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Cannibals drive locust march
Pete Wilton | 09 May 08
The fear of being eaten is what drives swarms of locusts forward according to a report in Current Biology by scientists from Oxford and Princeton.
Locust swarms are thought to affect the livelihood of one in ten people on the planet and are an especial threat to many areas of sub-Saharan Africa.
Whilst the phenomenon of cannibalism in locust swarms has been described before, this new research shows exactly how the aggressive behaviour of some individuals 'activates' others into undertaking a 'forced march'.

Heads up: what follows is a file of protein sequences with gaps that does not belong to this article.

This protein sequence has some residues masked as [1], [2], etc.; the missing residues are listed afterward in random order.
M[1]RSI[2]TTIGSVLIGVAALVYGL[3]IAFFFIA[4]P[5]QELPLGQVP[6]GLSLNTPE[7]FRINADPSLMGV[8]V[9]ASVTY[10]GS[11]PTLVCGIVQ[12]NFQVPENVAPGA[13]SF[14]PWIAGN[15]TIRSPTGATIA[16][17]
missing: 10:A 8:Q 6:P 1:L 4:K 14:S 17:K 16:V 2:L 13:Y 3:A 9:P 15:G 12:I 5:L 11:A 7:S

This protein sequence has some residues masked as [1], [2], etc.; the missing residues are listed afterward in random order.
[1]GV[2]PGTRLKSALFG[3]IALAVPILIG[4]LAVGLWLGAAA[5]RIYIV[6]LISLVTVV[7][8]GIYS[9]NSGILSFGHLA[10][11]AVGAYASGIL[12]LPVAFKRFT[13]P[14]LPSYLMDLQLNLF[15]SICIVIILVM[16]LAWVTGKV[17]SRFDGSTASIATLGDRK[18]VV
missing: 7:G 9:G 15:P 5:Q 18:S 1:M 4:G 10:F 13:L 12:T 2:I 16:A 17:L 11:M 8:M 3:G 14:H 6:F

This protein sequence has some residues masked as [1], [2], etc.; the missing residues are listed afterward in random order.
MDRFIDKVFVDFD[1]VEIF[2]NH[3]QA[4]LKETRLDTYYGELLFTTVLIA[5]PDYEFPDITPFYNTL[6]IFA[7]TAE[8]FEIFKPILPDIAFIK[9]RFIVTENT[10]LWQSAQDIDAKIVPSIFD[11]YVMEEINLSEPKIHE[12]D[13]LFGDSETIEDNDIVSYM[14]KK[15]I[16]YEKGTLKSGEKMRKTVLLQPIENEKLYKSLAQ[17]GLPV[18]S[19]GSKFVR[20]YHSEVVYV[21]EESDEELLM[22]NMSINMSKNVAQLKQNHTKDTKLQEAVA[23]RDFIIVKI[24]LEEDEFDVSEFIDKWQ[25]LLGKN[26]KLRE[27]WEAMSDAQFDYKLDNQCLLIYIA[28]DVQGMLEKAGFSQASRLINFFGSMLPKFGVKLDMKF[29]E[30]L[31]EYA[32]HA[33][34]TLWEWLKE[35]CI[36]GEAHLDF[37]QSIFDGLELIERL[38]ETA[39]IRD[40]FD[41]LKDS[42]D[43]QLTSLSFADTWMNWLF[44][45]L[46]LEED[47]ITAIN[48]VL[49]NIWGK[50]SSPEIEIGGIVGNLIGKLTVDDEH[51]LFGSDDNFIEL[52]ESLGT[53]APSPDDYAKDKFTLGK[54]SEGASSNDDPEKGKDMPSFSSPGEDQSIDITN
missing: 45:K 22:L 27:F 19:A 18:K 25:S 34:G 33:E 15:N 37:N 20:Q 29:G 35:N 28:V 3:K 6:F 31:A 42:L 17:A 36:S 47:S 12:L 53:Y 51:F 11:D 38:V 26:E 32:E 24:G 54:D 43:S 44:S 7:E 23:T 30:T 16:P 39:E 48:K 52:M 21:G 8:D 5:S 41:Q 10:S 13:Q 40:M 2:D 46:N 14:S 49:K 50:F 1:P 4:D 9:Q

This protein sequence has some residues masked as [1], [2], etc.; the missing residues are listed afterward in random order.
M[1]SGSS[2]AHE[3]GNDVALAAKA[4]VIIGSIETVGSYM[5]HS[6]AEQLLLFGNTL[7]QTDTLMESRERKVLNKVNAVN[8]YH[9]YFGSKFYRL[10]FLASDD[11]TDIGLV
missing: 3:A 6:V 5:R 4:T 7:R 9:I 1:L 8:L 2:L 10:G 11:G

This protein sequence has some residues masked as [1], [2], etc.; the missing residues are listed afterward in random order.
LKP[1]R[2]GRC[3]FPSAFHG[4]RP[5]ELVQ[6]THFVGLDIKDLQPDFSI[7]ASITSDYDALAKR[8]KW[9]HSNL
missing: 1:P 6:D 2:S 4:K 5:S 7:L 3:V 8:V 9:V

The threat of being attacked and eaten by other locusts approaching from behind - generated by locusts brushing against the abdomens of those in front as well as the sight of individuals appearing behind - generates swarming behaviour: it's a case of 'move or risk being eaten'. This movement away from possible attack is, in turn, seen as a threat by other locusts causing a chain reaction resulting in collective movement.
The findings could help in pest control efforts and cause physicists, mathematicians and biologists to rethink their models of collective behaviour.
Desert Locust (Schistocerca gregaria) via Wikimedia Common.